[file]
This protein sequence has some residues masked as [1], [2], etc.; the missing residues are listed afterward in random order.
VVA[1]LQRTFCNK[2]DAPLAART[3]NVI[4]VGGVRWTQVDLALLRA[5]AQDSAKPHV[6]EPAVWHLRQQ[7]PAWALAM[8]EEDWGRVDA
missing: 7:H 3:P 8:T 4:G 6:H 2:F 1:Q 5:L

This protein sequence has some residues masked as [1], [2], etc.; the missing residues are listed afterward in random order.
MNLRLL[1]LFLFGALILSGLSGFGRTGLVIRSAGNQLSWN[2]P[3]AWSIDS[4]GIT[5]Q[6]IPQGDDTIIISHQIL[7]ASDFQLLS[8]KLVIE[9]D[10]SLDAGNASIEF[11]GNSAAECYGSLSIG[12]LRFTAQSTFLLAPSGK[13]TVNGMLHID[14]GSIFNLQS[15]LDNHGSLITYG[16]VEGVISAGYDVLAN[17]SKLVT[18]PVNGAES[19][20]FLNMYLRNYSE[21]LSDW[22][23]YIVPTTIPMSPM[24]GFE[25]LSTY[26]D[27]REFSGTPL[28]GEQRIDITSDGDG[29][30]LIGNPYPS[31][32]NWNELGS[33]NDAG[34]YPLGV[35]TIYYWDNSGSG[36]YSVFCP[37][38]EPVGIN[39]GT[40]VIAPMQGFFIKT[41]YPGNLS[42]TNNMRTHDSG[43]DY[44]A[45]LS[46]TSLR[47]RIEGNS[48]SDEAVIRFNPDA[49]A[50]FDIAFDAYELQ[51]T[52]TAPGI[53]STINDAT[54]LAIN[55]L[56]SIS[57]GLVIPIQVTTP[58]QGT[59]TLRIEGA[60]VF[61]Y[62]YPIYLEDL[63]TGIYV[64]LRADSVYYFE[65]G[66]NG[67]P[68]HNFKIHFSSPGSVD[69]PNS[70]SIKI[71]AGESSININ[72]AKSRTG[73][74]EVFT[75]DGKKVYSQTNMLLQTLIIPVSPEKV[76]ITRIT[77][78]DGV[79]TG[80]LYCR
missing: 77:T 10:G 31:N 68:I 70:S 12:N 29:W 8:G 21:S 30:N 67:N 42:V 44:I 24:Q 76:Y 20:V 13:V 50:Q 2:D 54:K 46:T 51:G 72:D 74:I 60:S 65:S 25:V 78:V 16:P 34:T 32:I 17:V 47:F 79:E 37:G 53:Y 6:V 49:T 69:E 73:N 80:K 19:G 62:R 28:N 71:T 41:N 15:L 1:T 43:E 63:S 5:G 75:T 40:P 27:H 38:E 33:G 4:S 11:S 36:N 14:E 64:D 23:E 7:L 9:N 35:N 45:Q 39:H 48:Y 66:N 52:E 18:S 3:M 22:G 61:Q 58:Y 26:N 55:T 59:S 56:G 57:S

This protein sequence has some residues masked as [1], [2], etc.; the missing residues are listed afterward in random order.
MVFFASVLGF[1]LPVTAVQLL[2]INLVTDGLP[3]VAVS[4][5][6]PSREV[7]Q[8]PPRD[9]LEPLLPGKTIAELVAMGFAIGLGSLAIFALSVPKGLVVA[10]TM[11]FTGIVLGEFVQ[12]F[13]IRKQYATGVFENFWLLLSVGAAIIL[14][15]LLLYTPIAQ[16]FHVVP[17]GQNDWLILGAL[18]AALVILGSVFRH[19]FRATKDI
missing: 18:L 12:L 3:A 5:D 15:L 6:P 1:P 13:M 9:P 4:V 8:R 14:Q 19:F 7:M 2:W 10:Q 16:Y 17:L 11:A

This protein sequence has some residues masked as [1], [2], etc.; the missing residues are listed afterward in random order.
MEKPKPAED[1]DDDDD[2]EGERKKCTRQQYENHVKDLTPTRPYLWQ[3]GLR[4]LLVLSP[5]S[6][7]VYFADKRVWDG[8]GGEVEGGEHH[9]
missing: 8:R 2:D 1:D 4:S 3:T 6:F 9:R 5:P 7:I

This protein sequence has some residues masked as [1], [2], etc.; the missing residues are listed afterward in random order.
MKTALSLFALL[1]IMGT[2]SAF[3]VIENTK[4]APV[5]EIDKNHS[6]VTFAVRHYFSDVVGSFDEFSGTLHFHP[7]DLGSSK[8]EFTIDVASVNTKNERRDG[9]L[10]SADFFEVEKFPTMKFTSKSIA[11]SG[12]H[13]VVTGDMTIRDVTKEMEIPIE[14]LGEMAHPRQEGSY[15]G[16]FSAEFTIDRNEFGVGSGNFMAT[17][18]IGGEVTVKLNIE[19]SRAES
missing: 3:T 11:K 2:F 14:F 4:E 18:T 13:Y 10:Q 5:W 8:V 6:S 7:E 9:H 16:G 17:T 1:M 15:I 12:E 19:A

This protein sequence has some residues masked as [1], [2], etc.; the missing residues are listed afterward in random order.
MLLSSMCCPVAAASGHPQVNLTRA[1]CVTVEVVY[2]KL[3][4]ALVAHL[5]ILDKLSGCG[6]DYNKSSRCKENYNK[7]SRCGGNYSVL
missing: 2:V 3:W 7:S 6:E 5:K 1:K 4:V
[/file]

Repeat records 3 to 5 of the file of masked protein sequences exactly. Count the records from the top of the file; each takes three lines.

This protein sequence has some residues masked as [1], [2], etc.; the missing residues are listed afterward in random order.
MVFFASVLGF[1]LPVTAVQLL[2]INLVTDGLP[3]VAVS[4][5][6]PSREV[7]Q[8]PPRD[9]LEPLLPGKTIAELVAMGFAIGLGSLAIFALSVPKGLVVA[10]TM[11]FTGIVLGEFVQ[12]F[13]IRKQYATGVFENFWLLLSVGAAIIL[14][15]LLLYTPIAQ[16]FHVVP[17]GQNDWLILGAL[18]AALVILGSVFRH[19]FRATKDI
missing: 18:L 12:L 3:A 5:D 15:L 6:P 1:P 13:M 9:P 4:V 8:R 14:Q 19:F 7:M 2:W 10:Q 16:Y 17:L 11:A

This protein sequence has some residues masked as [1], [2], etc.; the missing residues are listed afterward in random order.
MEKPKPAED[1]DDDDD[2]EGERKKCTRQQYENHVKDLTPTRPYLWQ[3]GLR[4]LLVLSP[5]S[6][7]VYFADKRVWDG[8]GGEVEGGEHH[9]
missing: 8:R 2:D 1:D 4:S 3:T 6:F 9:R 5:P 7:I

This protein sequence has some residues masked as [1], [2], etc.; the missing residues are listed afterward in random order.
MKTALSLFALL[1]IMGT[2]SAF[3]VIENTK[4]APV[5]EIDKNHS[6]VTFAVRHYFSDVVGSFDEFSGTLHFHP[7]DLGSSK[8]EFTIDVASVNTKNERRDG[9]L[10]SADFFEVEKFPTMKFTSKSIA[11]SG[12]H[13]VVTGDMTIRDVTKEMEIPIE[14]LGEMAHPRQEGSY[15]G[16]FSAEFTIDRNEFGVGSGNFMAT[17][18]IGGEVTVKLNIE[19]SRAES
missing: 3:T 11:K 2:F 14:F 4:E 18:T 13:Y 10:Q 5:W 8:V 6:S 7:E 9:H 16:G 17:T 1:M 15:I 12:E 19:A